You've finally decided to take the plunge and purchase a house. You've visited your bank and applied for a home loan, hoping to put in an offer on the home of your dreams. But the news from the bank is not good. Either the interest rates are beyond your means, or you were turned down.
The explanation for this situation is that there's a problem with your credit score. Your bank will make a decision regarding your eligibility for a loan and the interest rate it will charge you based on its assessment of your past performance.
But do not give up hope. There's a chance you can improve your credit score if you work hard at it. Do not procrastinate; you need to get moving now if you want a good record before applying for that loan. It will not happen overnight.
If you raise your score before visiting your lender, you will have a better shot at qualifying for a loan and getting a good interest rate. Start by getting a copy of each of your three credit reports.
Then check them carefully for any wrong information that will hinder your efforts to get a loan. If you find an error, contact the credit agency to try and fix it. If there are any negative issues that are correct, you need to address them by paying off your creditors, as quickly as you can.
Even regular, small payments will add up ever. And it will demonstrate that you're committed to paying off your debt. When your creditors see that you're making an effort, they may pass along the information to the credit agencies. This will almost certainly improve your credit rating.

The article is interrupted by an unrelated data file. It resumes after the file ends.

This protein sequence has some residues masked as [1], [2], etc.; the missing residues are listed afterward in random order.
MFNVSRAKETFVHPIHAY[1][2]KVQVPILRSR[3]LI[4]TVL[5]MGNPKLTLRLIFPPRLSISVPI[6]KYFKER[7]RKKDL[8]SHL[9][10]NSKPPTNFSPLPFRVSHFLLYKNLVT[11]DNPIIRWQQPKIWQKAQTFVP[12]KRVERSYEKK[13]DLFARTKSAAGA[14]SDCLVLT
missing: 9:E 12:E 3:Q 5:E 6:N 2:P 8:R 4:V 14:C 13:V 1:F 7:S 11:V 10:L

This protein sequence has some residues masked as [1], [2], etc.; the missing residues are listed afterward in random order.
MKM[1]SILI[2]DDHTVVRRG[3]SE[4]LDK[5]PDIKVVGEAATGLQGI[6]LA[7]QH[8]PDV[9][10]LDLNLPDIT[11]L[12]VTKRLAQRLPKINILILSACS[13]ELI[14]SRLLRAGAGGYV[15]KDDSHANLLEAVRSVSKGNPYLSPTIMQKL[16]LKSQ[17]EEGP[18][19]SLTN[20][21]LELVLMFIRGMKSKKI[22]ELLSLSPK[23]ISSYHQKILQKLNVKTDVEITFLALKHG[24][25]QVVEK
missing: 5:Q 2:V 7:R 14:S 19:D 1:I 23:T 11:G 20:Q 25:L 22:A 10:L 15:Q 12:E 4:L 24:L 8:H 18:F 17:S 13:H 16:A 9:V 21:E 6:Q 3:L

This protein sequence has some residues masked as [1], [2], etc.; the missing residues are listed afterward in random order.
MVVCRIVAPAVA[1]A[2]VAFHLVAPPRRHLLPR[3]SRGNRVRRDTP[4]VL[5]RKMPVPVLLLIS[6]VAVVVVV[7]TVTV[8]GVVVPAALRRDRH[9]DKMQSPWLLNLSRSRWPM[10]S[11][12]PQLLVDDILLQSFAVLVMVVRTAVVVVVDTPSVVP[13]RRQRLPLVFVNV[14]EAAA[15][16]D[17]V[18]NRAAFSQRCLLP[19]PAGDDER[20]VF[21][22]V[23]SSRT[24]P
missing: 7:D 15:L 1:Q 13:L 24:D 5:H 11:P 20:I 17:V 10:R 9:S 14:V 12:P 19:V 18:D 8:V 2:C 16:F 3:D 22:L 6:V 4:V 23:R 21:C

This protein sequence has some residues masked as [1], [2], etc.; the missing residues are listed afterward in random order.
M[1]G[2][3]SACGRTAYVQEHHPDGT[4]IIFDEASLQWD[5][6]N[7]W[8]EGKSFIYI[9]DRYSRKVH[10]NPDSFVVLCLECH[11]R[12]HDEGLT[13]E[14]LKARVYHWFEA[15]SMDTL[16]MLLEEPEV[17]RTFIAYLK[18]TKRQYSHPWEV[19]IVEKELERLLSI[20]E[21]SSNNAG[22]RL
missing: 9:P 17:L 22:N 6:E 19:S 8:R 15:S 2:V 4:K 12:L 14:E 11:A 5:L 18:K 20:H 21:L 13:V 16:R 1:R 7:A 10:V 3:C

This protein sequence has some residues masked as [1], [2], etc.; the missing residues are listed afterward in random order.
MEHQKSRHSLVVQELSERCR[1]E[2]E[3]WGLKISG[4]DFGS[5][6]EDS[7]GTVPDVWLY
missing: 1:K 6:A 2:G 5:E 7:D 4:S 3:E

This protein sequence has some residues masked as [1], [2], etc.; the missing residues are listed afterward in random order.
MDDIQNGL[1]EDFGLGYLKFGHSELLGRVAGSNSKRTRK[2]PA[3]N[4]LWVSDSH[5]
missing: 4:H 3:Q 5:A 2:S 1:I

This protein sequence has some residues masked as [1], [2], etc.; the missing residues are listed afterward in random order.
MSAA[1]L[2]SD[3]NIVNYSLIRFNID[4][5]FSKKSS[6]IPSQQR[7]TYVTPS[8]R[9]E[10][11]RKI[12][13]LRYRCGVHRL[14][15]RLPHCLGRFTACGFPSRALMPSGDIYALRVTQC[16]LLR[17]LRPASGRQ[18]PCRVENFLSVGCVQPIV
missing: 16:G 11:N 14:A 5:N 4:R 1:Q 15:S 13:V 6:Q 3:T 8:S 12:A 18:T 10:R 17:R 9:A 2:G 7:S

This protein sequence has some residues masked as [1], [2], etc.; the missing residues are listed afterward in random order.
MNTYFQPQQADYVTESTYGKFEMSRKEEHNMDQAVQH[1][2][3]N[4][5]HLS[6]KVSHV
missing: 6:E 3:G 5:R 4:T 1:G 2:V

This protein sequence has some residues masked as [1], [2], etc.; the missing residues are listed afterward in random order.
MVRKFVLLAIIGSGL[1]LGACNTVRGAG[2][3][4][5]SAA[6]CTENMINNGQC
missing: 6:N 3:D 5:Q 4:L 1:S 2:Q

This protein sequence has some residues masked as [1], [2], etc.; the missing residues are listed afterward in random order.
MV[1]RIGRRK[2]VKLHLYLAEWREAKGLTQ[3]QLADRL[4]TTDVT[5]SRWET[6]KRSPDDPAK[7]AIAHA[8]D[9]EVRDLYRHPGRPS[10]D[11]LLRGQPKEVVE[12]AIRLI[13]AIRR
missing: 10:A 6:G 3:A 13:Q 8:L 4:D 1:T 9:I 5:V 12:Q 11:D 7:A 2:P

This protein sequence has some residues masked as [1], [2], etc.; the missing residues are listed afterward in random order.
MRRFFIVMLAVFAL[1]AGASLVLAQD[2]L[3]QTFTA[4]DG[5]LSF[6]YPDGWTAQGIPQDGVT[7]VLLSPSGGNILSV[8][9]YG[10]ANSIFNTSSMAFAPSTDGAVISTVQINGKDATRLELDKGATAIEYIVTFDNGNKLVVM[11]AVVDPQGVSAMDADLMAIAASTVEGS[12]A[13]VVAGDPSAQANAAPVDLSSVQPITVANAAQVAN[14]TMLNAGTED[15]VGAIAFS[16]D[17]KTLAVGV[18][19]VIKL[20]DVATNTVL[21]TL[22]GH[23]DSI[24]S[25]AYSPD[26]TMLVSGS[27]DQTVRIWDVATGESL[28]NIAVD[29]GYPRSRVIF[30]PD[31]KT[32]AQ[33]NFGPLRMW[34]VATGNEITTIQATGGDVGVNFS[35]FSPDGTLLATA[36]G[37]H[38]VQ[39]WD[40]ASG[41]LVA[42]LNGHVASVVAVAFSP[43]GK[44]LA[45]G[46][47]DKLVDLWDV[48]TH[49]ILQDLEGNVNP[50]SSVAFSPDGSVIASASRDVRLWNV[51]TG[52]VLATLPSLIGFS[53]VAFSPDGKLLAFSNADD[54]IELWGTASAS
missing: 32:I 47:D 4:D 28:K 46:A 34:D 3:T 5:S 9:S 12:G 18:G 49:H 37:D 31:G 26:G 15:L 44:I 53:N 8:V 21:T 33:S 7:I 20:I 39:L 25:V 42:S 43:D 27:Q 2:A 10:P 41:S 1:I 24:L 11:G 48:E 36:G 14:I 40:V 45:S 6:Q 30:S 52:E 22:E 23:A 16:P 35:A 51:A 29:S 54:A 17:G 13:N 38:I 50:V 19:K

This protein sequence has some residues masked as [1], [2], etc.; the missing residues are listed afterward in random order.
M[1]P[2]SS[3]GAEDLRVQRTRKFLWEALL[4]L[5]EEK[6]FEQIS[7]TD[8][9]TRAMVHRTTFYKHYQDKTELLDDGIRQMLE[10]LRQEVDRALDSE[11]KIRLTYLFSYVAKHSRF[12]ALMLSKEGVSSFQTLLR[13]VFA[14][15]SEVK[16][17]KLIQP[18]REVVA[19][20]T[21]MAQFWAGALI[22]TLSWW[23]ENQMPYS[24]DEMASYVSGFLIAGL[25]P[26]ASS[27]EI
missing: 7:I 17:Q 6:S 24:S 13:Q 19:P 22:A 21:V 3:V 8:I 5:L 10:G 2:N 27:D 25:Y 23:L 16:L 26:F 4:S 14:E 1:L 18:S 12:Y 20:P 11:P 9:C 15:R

A somewhat shady practice used by some is to dispute a negative item that they know is actually correct. If the credit agency is not able to substantiate within a set period of time that the item is, in fact, legitimate, they are subject to remove the item from your record.
Even though this is perfectly legal, it's a risky path to take. If it's a genuine bad debt, it will come back to haunt you. The credit bureau may remove the item in the short term, but it's more than likely to show up again when they confirm its accuracy.
It's important that you maintain all of your credit accounts and regular bills in good standing. The odd late or missed payment will appear on your credit report and affect your score negatively. You want to build up as much positive information as possible, so that your lenders will be impressed with your credit performance.
If you've had a rough financial road, it will be difficult to straighten up your score quickly. But do not give up; you need to eliminate all the negative information on your report. You might even consider requesting that the credit agencies recheck your records; some people have success with this approach.
You may absolutely have to forget about erasing your past mistakes and focus on the important thing – getting more positive items to show up on your credit score. Then you'll be able to move on to applying for that loan to purchase your dream house.
Source by Paul Cameron